Semeru is a stratovolcano, which with its 3.676 meters above sea level, can be called the roof of Java. The mountain is also known as Mahameru, meaning ‘The Great Mountain’. The name originates from the Hindu cosmology’s mountain of Meru or Sumeru, the place where gods reside.

It’s a popular hiking destination that provides you with a feeling of real adventure. In the end, you are walking on an active volcano! The activity can be noticed many times, especially when you see volcanic ash coming out of the crater at the summit. On the way up the mountain, you start thinking about how it will look up there. Is it even safe?

Semeru has a long history of eruptions and can be periodically closed for hikers. I was there in August 2019 and felt perfectly safe. Needless to say, care has to be taken on the last kilometers when walking on the steep and exposed slope and later when wandering around the summit. Most probably you will witness small eruption when volcanic ash goes into the air just a few meters from you but that’s the part of the game and the factor that attracts so many tourists. Just don’t come too close to avoid breathing it in. Everyone wants to have a selfie with a small eruption in the background and it happens every 20-30min!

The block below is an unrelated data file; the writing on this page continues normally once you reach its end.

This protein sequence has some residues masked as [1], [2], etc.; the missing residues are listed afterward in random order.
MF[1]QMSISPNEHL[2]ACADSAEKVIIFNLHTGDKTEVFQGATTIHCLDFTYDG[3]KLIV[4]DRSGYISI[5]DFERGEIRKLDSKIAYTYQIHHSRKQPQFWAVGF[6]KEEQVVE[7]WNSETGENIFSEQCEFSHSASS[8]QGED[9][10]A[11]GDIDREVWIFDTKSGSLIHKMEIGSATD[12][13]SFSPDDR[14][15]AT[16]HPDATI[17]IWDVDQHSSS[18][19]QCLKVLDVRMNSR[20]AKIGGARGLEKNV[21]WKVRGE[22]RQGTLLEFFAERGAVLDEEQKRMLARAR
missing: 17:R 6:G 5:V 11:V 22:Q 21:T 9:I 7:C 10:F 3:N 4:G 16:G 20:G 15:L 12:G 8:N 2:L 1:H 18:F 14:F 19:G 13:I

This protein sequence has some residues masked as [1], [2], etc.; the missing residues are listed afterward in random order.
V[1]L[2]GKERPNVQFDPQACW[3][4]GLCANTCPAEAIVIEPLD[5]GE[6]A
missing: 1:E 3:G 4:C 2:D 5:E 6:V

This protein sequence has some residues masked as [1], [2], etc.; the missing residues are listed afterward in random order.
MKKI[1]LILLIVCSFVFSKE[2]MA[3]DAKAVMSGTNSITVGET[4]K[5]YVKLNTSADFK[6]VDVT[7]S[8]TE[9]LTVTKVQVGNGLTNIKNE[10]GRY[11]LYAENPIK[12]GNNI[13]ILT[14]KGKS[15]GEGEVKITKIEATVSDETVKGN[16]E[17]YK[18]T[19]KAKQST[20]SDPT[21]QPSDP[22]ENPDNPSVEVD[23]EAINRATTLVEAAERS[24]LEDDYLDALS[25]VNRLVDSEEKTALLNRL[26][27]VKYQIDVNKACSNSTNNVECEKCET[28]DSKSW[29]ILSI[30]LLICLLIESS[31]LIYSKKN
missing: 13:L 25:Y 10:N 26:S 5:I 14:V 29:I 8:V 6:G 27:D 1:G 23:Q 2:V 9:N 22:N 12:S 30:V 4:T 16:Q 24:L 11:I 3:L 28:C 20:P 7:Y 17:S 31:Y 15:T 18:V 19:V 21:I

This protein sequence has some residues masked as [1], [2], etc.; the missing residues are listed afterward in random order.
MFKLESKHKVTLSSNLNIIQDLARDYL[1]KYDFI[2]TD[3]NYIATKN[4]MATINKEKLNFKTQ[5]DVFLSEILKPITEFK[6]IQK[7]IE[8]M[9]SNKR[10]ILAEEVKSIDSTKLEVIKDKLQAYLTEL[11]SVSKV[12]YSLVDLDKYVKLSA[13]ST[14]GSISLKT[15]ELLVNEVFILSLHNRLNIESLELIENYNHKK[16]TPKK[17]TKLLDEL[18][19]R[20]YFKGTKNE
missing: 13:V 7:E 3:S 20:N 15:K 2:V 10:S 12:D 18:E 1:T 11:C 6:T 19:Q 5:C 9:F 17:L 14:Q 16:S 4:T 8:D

Everything you need to know before you go

Technical details

  • Summit: 3,676 meters above sea level
  • Altitude gain: 1,576 meters
  • Distance: 42 km return
  • Ranu Kumbolo Lake campsite: 2,400 meters above sea level (10.5 km from the starting point)
  • Kalimati campsite: 2,700 above sea level (7.5 km from Ranu Kumbolo Lake)
  • Final ascent: 3 km one way from Kalimati campsite
  • My difficulty rating: medium / hard

Best time to go

The dry season, which is the best time for the hike, starts from late April and lasts until November. During the rainy season from January to late April the trail to the summit may be closed but most importantly going there can be dangerous. It’s also the time to restore the ecosystem of the area.

Hiking Mount Semeru
Panoramic views on the way to the summit

How to get there?

We did the route Malang – Tumpang – Ranu Pane. The first leg was really straightforward as we ordered a taxi via the Grab mobile app. Just tell the driver to take you to the jeep’s departure point. Both Grab and Gojek are great ways to get around Indonesia. They work in the same way as Uber but very often have more options available. You can literally order delivery of anything you can imagine!

Being the only hikers there, we waited well over an hour for other people to join in order to lower the costs of jeep ride. Unfortunately, no one came. After bargaining, it cost us 150.000 IDR per person. The rule is simple – the bigger the group, the lower the cost per person is. They charge per vehicle and as it was only two of us, we had to pay a bit more.